Friday, September 19, 2008

The Fight Back Must Begin Now!

Sometimes I wonder what is going on in the minds of some Labour MP's. Right now the goverment is working flat out to help try and regulate the financial markets and protect it from further damaging speculation, only to find we have some speculators amongst us!
Not only that but sometimes they can be quite facile and hypocritical as well, such as George Howarth's comment about Gordon Brown being the worst PM in office since Neville Chamberlain! On what evidence comparable to other succesive PM's does he base that? Does he honestly think Eden was better, and as a Labour MP, Margaret Thatcher?
Then some complain that they are barred from having nomination forms sent out before the Party Conference, hence scuppering a leadership challenge. Now that may well be a fair point and hold some water, but then Siobhain McDonagh's sister tended to block nomination papers when she was General Secretary. One suspects that some of these rebels only like to challenge certain practices when it suits them!
One hopes that they will see some sense eventually, one hopes! But rest assured, the PM will not go down without a fight and some MP's ought to consider the damage to the Party that they will cause if they launch one, particually during such times as we are in now


Anonymous said...


I understand that you are a loyal Labour (and Gordon) supporter, but it's important not to let very loyalty blind us to the facts.

And one of the key facts is that all the available polling evidence suggests that the electorate, perhaps unfairly, doesn’t want Gordon as PM.

You have misheard the comments that George Howarth was saying about Gordon Brown. All the Labour rebels have been clear in their statements that the reason why they are taking action now is that the country can't afford another Tory government.

The point George Howarth made was about public perceptions of Prime Ministers not about how his performance compared with Chamberlain. You asked about the evidence – well actually, the situation is even worse than George Howarth said on Newsnight. When Gordon took office just over a year ago he had satisfaction ratings of plus 48 and they went to minus 37 by April this year – a bigger fall than Neville Chamberlain suffered when Hitler invaded Norway. Also, George wasn't the first person to make the observation:

I don't think any Labour MPs really want to have a leadership election now, but if Gordon's ratings continue to go ever more South, we really are looking at electoral oblivion in 2010.

We still have time to do something about it now, but all the evidence is that if Gordon stays, Labour will be out of power for a generation.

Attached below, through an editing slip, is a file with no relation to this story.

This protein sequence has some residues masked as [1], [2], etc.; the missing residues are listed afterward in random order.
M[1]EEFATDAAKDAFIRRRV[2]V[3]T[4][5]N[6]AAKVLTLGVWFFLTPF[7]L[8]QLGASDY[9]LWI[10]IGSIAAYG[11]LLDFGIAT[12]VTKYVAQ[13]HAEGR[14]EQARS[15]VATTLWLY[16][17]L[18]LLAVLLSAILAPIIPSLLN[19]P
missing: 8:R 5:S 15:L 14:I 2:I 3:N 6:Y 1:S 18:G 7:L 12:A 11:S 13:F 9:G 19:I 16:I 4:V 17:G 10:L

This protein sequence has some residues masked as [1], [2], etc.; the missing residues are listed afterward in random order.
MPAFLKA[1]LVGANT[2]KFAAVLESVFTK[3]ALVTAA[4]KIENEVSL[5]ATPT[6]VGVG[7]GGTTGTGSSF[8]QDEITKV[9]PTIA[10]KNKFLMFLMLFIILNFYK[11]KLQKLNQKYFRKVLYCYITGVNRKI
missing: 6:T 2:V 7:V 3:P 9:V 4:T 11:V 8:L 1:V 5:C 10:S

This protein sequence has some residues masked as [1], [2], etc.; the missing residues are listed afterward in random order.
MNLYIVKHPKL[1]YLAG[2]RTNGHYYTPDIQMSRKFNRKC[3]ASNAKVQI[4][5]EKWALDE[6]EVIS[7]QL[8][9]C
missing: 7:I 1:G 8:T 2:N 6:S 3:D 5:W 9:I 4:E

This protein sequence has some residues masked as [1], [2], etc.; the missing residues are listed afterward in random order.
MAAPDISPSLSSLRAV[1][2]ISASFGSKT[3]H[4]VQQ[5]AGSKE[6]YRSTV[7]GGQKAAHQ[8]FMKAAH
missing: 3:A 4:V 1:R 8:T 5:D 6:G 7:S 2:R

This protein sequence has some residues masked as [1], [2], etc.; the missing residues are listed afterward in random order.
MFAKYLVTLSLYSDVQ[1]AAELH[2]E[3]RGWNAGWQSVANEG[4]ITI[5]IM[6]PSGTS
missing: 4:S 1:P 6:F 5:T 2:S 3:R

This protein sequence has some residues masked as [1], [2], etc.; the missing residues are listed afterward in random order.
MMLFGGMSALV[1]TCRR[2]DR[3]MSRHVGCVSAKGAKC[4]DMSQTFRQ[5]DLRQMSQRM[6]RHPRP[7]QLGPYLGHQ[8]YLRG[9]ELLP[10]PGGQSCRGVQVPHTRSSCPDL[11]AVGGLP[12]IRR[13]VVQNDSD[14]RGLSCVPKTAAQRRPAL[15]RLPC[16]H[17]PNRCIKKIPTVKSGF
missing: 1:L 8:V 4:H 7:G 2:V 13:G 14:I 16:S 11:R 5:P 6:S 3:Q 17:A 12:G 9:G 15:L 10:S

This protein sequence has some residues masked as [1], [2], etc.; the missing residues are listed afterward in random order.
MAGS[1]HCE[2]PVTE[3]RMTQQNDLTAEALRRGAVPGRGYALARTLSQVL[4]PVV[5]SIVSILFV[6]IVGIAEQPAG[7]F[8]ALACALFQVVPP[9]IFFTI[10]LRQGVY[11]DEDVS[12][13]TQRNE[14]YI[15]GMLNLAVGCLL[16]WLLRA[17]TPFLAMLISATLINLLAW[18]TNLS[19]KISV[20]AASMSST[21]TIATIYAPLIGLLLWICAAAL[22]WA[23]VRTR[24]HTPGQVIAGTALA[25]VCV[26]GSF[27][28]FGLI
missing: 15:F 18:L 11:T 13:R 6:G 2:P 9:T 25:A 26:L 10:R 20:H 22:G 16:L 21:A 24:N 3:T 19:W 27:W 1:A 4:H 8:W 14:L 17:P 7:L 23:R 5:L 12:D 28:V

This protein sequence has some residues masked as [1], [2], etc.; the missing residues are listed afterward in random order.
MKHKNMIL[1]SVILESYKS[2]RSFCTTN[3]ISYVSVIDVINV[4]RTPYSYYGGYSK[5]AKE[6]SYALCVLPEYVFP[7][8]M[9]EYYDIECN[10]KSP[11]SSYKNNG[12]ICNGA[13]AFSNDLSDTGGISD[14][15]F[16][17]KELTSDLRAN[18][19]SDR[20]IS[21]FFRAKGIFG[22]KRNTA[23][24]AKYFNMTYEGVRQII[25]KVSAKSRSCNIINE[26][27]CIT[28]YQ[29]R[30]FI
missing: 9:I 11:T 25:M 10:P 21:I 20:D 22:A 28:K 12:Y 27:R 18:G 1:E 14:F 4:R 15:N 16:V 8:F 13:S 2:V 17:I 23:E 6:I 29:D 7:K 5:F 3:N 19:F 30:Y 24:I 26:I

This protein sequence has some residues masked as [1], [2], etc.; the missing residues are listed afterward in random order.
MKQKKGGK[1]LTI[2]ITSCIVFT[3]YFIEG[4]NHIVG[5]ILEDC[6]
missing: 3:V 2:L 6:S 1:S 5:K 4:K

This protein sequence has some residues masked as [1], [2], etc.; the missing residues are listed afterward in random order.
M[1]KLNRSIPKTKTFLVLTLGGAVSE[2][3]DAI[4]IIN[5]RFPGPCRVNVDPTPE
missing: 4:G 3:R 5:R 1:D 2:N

labourparty said...

To be fair Paul, the chinless wonder that is George Howarth actually said that GB was the most unpopular PM since NC. There's some debate about that, but he's not far wrong even if Thatcher actually interjects in the timeline.

Painting the rebels as, well, unprincipled shits is predictable but dumb. The notion that "it's the economy, stupid" is not believed by many, although we all know that in part this is true. There's another problem and it's name is Gordon.

Here are a few quotes for you, let's see if they make sense:

1. "This is not a mechanistic way of getting rid of Gordon Brown - I wish. This is just me saying to the party, you can't make this issue go away by not sending out the papers."

2. "When you look at the Conservatives, everything they do is a reaction to an agenda that we set, and yet suddenly, recently, we've been reacting to their issues. We don't need to."

3. "Above all, where is the vision? What has happened to the big picture that the prime minister wanted to set before the nation only a year ago? Was this it – the temporary reduction of stamp duty on properties up to £175,000? Was this it – a raising of the threshold for inheritance tax? Has politics really become so small?"

4. "Rather than seizing the opportunity to open out to the broader party membership a discussion that is being held in private, our response as a government has been to suggest that these were the actions of a tiny number of disaffected people who have taken leave of their senses, are part of some larger plot and are entirely unrepresentative of the PLP.

"These were among the more charitable responses.

"I do not believe any of these things to be the case, though I understand the frustration of those good comrades who hold a different point of view.

"In any event the debate is now on.

"The issue of leadership and direction are being discussed and argued over, and to go on denying it is hardly credible. I wish it were otherwise.

"To that end I believe that the time has come to take the bull by the horns and allow a leadership debate to run its course."

Whether we like it or not, they're right aren't they?